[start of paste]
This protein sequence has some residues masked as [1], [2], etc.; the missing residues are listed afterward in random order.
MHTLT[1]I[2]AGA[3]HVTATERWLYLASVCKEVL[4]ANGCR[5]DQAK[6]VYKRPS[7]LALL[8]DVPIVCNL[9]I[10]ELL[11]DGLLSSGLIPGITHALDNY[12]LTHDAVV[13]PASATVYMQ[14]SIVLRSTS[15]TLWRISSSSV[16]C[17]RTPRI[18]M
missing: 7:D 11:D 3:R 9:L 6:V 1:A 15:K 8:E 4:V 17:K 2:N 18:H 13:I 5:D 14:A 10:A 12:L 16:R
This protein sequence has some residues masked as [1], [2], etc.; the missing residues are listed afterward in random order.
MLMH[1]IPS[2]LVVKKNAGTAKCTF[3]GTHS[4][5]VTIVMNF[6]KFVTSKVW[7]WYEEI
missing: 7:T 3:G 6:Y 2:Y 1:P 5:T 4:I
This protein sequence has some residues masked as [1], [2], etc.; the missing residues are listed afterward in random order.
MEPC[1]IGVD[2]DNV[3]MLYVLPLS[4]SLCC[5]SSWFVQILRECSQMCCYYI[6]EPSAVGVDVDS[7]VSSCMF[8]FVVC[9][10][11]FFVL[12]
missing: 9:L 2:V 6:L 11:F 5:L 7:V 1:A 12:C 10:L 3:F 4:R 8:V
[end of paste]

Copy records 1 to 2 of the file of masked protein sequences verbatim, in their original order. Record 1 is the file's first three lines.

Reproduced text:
This protein sequence has some residues masked as [1], [2], etc.; the missing residues are listed afterward in random order.
MHTLT[1]I[2]AGA[3]HVTATERWLYLASVCKEVL[4]ANGCR[5]DQAK[6]VYKRPS[7]LALL[8]DVPIVCNL[9]I[10]ELL[11]DGLLSSGLIPGITHALDNY[12]LTHDAVV[13]PASATVYMQ[14]SIVLRSTS[15]TLWRISSSSV[16]C[17]RTPRI[18]M
missing: 7:D 11:D 3:R 9:L 6:V 1:A 15:K 8:E 4:V 17:K 2:N 18:H 13:I 5:D 14:A 10:A 12:L 16:R
This protein sequence has some residues masked as [1], [2], etc.; the missing residues are listed afterward in random order.
MLMH[1]IPS[2]LVVKKNAGTAKCTF[3]GTHS[4][5]VTIVMNF[6]KFVTSKVW[7]WYEEI
missing: 7:T 3:G 6:Y 2:Y 1:P 5:T 4:I